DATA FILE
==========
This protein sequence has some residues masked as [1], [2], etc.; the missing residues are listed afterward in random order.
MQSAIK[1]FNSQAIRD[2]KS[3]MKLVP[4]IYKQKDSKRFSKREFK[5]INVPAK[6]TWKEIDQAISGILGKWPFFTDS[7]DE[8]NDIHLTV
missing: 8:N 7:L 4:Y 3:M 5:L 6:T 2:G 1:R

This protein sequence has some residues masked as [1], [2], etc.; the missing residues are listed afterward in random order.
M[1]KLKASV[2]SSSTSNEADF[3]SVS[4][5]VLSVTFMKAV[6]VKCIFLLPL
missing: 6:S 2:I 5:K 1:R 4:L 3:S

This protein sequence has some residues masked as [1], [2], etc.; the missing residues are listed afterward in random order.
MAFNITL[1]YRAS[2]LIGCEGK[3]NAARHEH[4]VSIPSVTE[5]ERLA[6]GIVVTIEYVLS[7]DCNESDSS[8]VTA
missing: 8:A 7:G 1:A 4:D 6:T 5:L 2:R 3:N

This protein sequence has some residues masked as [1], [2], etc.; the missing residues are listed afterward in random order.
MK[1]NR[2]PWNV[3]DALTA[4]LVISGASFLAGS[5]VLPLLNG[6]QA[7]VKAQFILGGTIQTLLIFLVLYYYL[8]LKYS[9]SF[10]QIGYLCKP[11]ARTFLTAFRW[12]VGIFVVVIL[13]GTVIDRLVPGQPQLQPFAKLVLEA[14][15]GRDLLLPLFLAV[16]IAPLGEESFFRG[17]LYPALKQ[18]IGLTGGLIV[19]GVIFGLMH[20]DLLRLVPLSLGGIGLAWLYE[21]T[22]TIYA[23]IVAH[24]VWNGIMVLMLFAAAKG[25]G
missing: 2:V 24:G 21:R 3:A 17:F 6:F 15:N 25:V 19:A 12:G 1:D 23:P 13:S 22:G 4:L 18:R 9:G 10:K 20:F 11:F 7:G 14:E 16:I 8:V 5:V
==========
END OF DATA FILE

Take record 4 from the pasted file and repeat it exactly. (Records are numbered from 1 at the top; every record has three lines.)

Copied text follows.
This protein sequence has some residues masked as [1], [2], etc.; the missing residues are listed afterward in random order.
MK[1]NR[2]PWNV[3]DALTA[4]LVISGASFLAGS[5]VLPLLNG[6]QA[7]VKAQFILGGTIQTLLIFLVLYYYL[8]LKYS[9]SF[10]QIGYLCKP[11]ARTFLTAFRW[12]VGIFVVVIL[13]GTVIDRLVPGQPQLQPFAKLVLEA[14][15]GRDLLLPLFLAV[16]IAPLGEESFFRG[17]LYPALKQ[18]IGLTGGLIV[19]GVIFGLMH[20]DLLRLVPLSLGGIGLAWLYE[21]T[22]TIYA[23]IVAH[24]VWNGIMVLMLFAAAKG[25]G
missing: 2:V 24:G 21:R 3:A 17:F 6:F 15:N 25:V 19:A 12:G 1:D 23:P 13:S 22:G 4:L 18:R 9:G 10:K 20:F 11:F 7:G 14:E 16:I 8:V 5:V